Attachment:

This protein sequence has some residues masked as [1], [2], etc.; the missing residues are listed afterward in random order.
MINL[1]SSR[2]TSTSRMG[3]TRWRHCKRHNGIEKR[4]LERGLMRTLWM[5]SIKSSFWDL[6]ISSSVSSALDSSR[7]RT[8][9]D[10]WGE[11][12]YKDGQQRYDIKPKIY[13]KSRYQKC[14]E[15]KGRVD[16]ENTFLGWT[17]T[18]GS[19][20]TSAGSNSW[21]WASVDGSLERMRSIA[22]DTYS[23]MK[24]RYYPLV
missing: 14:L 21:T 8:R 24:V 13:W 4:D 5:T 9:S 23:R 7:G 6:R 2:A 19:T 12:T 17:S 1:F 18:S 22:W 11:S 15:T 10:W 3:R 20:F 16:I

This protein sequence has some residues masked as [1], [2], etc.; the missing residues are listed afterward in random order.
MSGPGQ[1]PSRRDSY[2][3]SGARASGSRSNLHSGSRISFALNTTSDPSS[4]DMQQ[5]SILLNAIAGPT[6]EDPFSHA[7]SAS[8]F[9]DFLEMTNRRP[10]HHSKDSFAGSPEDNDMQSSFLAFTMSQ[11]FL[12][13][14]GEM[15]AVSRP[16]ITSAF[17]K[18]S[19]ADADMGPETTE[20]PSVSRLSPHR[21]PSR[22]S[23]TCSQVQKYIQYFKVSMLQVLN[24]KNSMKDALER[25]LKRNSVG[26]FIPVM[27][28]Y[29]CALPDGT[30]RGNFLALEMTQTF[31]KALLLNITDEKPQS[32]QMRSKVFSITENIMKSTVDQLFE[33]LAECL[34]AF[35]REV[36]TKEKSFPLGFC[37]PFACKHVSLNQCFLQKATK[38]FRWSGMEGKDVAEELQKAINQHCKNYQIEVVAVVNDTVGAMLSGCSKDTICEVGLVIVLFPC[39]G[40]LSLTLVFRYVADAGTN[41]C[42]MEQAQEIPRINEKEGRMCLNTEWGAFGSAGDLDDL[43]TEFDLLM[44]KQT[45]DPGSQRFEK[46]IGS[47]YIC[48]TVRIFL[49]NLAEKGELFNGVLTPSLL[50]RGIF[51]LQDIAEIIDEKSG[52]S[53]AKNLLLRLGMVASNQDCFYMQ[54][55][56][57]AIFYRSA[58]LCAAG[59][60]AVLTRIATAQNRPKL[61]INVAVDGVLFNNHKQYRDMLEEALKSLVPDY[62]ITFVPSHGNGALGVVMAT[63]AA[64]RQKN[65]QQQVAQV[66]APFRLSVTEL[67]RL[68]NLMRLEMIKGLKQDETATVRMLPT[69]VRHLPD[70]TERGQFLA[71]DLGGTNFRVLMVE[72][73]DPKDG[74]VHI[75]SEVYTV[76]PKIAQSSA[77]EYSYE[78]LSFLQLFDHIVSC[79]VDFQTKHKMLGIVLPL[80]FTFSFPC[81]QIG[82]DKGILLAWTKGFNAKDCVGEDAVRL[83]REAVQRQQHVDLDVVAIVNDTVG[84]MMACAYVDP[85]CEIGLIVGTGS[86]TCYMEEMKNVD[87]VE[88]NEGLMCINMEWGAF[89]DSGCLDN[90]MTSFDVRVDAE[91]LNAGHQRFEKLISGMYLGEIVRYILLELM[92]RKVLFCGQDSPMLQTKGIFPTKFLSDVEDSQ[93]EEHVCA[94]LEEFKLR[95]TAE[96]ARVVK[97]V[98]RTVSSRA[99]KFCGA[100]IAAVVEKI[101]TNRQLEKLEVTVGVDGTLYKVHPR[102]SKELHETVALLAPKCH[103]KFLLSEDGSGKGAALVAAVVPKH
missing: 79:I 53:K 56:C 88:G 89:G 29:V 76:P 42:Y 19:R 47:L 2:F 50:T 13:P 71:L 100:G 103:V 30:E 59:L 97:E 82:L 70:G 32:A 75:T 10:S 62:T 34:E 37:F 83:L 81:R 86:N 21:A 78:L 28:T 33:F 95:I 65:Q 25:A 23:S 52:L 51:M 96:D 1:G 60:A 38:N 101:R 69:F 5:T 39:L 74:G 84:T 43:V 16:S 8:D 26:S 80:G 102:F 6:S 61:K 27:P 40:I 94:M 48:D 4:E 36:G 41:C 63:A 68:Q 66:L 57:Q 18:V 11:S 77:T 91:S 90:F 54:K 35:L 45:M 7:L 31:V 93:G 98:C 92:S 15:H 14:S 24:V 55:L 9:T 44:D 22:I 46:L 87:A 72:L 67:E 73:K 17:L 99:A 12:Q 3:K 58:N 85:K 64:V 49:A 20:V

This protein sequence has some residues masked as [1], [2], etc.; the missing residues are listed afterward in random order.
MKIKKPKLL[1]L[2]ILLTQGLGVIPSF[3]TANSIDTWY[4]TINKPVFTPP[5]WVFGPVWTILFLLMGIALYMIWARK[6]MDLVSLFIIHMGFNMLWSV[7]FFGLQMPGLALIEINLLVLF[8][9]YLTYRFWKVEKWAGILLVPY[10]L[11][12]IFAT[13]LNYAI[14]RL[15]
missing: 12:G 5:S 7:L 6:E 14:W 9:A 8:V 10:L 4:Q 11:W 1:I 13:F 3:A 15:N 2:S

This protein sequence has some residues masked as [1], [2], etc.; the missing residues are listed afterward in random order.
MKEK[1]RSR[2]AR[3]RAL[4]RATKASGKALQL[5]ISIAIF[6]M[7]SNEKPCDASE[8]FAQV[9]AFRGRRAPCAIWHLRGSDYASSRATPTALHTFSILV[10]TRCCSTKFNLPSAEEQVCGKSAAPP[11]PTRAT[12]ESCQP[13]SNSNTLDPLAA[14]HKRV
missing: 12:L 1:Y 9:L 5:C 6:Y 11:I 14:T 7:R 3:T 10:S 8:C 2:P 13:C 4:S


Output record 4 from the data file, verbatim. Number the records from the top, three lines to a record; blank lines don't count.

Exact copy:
This protein sequence has some residues masked as [1], [2], etc.; the missing residues are listed afterward in random order.
MKEK[1]RSR[2]AR[3]RAL[4]RATKASGKALQL[5]ISIAIF[6]M[7]SNEKPCDASE[8]FAQV[9]AFRGRRAPCAIWHLRGSDYASSRATPTALHTFSILV[10]TRCCSTKFNLPSAEEQVCGKSAAPP[11]PTRAT[12]ESCQP[13]SNSNTLDPLAA[14]HKRV
missing: 12:L 1:Y 9:L 5:C 6:Y 11:I 14:T 7:R 3:T 10:S 8:C 2:P 13:C 4:S